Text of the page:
|Clowns set the mood before the conference kicks off.|
|After all, it WAS a Kids marketing Conference!|
| Powers |
Sixth Annual Kid's Marketing Conference hosted by FM sister publication, Restaurant Hospitality, dove head-first into the obesity issue, looking at creative ways in which foodservice professionals could provide a more healthful dining experience.
What conference attendees learned was that no food is inherently bad as long as it is consumed in moderation and, the way kids perceive food must change before their eating habits will follow suit.
Among the many presenters weighing in on these and other issues were school foodservice professionals Meg Chesley, who spent more than 20 years working with the California school districts of Montebello Unified, Norwalk-La Mirada and the Corona-Norco Unified; Mary Kate Harrison, general manager for Hillsborough County's Student Nutrition Services department inTampa, Fla.; and Catharine Powers, director of curriculum for The Culinary Vegetable Institute-and Veggie U in Milan,-Ohio.
Outlining the challenges school foodservice faces was Chesley, who noted kids' changing expectations. “Kindergartners today have eaten out, on average, roughly 1,000 times before they start school,” she said. “They've experienced fresh prepared food served fast, friendly service in clean, comfortable surroundings. Studies teens held similar results.”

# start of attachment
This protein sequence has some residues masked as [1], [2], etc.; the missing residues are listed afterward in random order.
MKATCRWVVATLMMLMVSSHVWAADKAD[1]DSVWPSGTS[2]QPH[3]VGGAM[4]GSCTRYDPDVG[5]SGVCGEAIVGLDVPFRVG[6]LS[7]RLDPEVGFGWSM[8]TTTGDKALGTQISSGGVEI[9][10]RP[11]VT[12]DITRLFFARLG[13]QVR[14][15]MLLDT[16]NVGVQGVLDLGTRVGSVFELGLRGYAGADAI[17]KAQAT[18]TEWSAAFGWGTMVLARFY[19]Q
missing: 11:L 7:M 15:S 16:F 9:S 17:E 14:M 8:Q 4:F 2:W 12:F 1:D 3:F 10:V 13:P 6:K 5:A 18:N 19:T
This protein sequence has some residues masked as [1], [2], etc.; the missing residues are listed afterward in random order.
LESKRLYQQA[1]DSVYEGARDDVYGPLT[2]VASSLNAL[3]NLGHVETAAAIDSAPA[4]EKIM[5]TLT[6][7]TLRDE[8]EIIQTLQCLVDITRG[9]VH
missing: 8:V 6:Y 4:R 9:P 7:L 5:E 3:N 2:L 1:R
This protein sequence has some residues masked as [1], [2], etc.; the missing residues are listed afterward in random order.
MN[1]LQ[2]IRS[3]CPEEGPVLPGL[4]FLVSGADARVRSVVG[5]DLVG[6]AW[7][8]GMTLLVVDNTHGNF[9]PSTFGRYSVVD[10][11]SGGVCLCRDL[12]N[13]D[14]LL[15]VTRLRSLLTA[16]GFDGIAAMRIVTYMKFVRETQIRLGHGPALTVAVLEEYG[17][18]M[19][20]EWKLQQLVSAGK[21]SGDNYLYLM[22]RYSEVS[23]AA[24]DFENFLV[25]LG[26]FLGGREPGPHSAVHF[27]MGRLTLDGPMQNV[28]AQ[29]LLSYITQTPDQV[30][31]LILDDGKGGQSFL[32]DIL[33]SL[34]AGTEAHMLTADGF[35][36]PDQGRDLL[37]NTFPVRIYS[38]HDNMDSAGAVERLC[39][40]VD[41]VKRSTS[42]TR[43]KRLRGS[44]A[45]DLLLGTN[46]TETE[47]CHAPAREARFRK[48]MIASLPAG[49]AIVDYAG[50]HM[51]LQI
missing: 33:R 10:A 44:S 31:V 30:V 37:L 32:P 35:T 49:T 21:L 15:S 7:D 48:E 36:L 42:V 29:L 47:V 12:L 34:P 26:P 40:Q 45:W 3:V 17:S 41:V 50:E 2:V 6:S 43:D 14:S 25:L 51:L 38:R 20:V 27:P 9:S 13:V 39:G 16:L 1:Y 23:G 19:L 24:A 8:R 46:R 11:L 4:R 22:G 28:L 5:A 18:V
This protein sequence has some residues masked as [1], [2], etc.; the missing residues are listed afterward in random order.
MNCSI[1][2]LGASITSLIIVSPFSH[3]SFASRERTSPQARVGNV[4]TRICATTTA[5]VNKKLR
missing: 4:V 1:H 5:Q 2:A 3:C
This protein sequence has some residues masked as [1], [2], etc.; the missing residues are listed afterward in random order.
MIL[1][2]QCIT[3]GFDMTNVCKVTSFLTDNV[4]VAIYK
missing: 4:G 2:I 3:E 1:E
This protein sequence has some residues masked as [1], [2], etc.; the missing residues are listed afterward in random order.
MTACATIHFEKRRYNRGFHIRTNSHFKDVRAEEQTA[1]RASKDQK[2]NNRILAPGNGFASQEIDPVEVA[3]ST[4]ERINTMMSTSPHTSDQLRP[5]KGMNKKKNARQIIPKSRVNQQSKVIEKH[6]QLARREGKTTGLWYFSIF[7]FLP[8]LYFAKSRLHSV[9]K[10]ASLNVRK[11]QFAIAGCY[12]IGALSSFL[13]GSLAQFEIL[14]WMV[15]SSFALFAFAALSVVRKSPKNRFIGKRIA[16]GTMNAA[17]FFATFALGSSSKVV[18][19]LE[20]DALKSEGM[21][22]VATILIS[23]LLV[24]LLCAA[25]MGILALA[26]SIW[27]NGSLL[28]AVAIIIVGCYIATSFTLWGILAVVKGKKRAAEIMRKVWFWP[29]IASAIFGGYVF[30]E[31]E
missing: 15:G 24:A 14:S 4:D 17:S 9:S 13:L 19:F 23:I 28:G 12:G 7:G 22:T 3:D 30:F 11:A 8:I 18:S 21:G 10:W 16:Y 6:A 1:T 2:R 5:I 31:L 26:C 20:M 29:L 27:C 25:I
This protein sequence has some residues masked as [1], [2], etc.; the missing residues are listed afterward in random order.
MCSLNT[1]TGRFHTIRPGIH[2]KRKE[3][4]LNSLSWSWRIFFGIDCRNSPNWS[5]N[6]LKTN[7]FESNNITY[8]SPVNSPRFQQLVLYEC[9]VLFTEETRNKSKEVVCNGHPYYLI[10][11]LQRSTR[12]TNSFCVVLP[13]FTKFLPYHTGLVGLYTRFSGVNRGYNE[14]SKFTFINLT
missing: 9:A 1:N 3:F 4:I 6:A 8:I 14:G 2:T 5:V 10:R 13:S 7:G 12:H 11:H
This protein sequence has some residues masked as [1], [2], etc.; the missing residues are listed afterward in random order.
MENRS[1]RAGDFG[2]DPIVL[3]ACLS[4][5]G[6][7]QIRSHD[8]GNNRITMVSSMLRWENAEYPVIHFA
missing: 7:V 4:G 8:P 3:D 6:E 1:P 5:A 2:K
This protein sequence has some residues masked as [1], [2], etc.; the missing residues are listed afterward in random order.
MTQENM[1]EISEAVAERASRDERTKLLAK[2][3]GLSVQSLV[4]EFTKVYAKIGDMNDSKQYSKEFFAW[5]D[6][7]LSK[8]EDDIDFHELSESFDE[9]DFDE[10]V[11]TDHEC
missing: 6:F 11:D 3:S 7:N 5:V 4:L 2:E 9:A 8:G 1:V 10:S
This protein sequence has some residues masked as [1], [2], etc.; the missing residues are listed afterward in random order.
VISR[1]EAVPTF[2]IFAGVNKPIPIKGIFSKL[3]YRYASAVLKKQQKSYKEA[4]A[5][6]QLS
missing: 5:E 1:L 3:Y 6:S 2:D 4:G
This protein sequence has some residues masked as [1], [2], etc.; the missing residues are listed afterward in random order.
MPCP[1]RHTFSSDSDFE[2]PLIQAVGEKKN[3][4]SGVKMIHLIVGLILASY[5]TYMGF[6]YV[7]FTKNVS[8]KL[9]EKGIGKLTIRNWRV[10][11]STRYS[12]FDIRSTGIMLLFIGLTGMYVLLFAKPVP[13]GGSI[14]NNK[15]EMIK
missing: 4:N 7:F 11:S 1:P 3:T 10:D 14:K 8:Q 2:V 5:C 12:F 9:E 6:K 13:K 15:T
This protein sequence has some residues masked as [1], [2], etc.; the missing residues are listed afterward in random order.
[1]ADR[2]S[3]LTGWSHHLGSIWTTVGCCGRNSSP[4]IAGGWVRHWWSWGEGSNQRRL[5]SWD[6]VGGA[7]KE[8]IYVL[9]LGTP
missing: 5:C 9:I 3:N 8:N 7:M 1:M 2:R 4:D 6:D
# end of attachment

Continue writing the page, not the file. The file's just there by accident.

“Kids want to compare school foodservice to these experiences, and they expect value for their dollar,” she added.
Budgetary restraints can make this task difficult but as Chesley points out, it can be done. She suggests making school foodservice fresh, fast, fun and familiar by using branded products and home-style foods that are attractively presented in a clean, bright and colorful environment. Comfortable seating, taste testing, background music and fresh, nutritious foods are all ways to accomplish this, she added.
Sometimes even Herculean efforts, however, won't make kids eat healthfully away from home. As Mary Kate Harrison pointed out, only 14% of kids meet the target of two fruit servings per day, and only 17% meet the three vegetables per day target. But, she says, "our eyes are opening; we've got to do something about what we serve kids," She cited poor menu choices, bad meal timing and not enough time for meals as problems in some school foodservice programs. Also, “It costs more to serve healthier foods,” she added.
According to Harrison, packaging can play a big part in getting kids to eat more healthfully. For example, operations that have adopted black bowl salads with clear lids have seen salad sales triple. V-8 Splash and milk are popular items, too, especially since many schools have switched to specially designed milk cartons, such as square boxes featuring SpongeBob SquarePants and the like. “Plain cartons aren't cool,” she said, “and kids don't like to drink out of them.”
Harrison also suggested featuring a healthy meals express line, noting that, “Business as usual will not build a healthy nutrition program.” A lot can be done behind the scenes, too, she added, by using vegetable bases in cooking, adding butter flavoring, using calcium-fortified juices and low-fat dressings, and eliminating palm and coconut oils.
“We are all going to be paying for this (obesity) problem if we don't take care of it soon,” Harrison warned.
Offering some tips for promoting fruits and vegetables to kids was veggie expert Powers, who suggested sticking with goodtasting varieties in bite-sizes, and with foods kids can hold in their hands. Some examples: veggie kabobs, chips with fun salsas and vegetable or fruit quesadillas. Adding little extras, such as veggie fondues, savory and sweet dips, and salsa or chutney accompaniments, was also recommended.